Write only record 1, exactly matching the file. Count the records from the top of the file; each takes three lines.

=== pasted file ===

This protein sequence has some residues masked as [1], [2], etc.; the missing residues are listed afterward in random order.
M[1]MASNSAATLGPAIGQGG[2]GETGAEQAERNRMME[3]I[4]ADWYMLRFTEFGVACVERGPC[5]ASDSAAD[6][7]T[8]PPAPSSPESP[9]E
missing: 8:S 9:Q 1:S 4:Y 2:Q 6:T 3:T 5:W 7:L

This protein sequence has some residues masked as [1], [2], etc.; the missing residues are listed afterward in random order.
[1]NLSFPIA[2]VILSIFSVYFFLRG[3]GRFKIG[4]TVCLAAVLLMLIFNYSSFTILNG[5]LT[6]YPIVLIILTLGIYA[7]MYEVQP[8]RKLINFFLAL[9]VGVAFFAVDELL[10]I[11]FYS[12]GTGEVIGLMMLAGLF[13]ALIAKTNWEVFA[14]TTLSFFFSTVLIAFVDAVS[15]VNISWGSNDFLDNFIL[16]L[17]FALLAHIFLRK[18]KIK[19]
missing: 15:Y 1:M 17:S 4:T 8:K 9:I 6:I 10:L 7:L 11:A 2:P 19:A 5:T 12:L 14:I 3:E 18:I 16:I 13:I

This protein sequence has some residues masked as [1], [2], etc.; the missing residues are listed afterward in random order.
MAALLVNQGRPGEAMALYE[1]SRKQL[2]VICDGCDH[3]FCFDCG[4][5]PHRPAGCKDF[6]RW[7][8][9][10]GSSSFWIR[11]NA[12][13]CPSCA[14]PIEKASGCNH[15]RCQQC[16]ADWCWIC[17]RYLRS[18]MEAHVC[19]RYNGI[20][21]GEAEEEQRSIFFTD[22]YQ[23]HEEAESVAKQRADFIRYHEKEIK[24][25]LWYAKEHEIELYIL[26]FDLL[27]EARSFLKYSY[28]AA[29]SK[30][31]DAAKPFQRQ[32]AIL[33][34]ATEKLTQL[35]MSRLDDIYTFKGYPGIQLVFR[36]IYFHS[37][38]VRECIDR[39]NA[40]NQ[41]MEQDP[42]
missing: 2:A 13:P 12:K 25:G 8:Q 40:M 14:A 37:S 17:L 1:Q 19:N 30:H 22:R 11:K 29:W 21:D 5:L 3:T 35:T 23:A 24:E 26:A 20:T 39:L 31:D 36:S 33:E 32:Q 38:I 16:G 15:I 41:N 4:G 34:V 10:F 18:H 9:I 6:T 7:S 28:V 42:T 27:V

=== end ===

This protein sequence has some residues masked as [1], [2], etc.; the missing residues are listed afterward in random order.
M[1]MASNSAATLGPAIGQGG[2]GETGAEQAERNRMME[3]I[4]ADWYMLRFTEFGVACVERGPC[5]ASDSAAD[6][7]T[8]PPAPSSPESP[9]E
missing: 8:S 9:Q 1:S 4:Y 2:Q 6:T 3:T 5:W 7:L